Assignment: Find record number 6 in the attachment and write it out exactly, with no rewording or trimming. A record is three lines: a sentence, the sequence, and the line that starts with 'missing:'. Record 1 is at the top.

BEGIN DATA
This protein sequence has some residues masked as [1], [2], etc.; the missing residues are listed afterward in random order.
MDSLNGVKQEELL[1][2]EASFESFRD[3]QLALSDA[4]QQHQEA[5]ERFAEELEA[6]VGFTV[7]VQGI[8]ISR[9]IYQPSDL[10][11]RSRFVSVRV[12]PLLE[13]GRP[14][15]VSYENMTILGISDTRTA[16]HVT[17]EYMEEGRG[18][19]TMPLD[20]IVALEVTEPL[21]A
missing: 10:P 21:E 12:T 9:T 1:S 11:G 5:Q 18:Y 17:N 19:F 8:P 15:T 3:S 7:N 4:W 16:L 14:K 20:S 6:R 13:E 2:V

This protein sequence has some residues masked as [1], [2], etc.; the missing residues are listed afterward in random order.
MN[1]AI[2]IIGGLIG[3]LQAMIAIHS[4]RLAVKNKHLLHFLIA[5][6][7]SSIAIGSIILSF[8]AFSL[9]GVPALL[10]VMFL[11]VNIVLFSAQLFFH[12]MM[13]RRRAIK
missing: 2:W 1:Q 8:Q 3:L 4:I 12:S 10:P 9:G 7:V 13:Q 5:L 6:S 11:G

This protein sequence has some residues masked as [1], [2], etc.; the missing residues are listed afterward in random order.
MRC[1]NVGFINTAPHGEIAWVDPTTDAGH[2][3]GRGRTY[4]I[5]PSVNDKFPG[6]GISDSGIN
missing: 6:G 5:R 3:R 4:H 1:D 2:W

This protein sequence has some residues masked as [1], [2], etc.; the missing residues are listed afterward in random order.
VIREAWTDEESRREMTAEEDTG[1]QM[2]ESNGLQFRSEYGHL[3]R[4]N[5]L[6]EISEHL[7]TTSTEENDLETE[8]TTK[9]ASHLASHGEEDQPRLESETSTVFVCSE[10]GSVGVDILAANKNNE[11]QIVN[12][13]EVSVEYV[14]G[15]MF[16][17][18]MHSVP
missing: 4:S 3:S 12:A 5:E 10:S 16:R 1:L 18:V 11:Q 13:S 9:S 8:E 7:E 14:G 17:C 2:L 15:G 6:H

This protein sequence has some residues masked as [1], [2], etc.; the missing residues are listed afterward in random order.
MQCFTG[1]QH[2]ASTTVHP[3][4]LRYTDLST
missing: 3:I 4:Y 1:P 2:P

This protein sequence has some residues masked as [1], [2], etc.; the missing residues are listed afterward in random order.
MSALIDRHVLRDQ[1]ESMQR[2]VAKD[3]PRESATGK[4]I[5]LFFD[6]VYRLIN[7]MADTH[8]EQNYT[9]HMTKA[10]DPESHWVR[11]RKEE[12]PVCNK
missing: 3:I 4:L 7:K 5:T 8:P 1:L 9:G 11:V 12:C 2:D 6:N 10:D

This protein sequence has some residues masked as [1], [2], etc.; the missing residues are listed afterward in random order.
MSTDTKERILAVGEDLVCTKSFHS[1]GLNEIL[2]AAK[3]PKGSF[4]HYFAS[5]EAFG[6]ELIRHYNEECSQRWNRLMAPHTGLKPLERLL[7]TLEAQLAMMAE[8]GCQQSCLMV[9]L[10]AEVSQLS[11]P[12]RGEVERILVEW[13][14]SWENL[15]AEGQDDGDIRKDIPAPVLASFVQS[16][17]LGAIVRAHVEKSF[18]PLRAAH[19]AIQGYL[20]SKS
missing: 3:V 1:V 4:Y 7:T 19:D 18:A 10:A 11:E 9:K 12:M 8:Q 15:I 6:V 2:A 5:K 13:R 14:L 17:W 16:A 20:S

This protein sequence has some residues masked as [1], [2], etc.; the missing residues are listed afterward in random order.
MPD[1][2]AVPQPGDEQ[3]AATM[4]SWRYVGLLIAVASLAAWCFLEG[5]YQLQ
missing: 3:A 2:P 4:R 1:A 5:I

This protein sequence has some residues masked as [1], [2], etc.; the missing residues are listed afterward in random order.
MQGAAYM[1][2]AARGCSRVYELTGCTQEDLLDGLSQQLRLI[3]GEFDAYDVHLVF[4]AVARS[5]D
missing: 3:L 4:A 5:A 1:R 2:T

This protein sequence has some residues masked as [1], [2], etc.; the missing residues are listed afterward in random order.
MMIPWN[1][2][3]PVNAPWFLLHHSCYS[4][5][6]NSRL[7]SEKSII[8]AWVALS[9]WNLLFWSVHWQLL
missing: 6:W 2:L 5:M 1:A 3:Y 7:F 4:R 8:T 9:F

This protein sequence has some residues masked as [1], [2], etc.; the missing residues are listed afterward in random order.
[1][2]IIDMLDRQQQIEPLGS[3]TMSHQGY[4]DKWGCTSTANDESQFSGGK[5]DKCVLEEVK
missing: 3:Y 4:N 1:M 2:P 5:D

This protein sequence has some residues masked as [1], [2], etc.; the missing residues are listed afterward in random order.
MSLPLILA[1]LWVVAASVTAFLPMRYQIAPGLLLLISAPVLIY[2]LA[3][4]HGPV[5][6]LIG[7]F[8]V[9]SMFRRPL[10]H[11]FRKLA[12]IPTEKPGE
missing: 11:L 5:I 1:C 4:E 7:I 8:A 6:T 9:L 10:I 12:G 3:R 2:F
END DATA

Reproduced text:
This protein sequence has some residues masked as [1], [2], etc.; the missing residues are listed afterward in random order.
MSALIDRHVLRDQ[1]ESMQR[2]VAKD[3]PRESATGK[4]I[5]LFFD[6]VYRLIN[7]MADTH[8]EQNYT[9]HMTKA[10]DPESHWVR[11]RKEE[12]PVCNK
missing: 3:I 4:L 7:K 5:T 8:P 1:L 9:G 11:V 12:C 2:D 6:N 10:D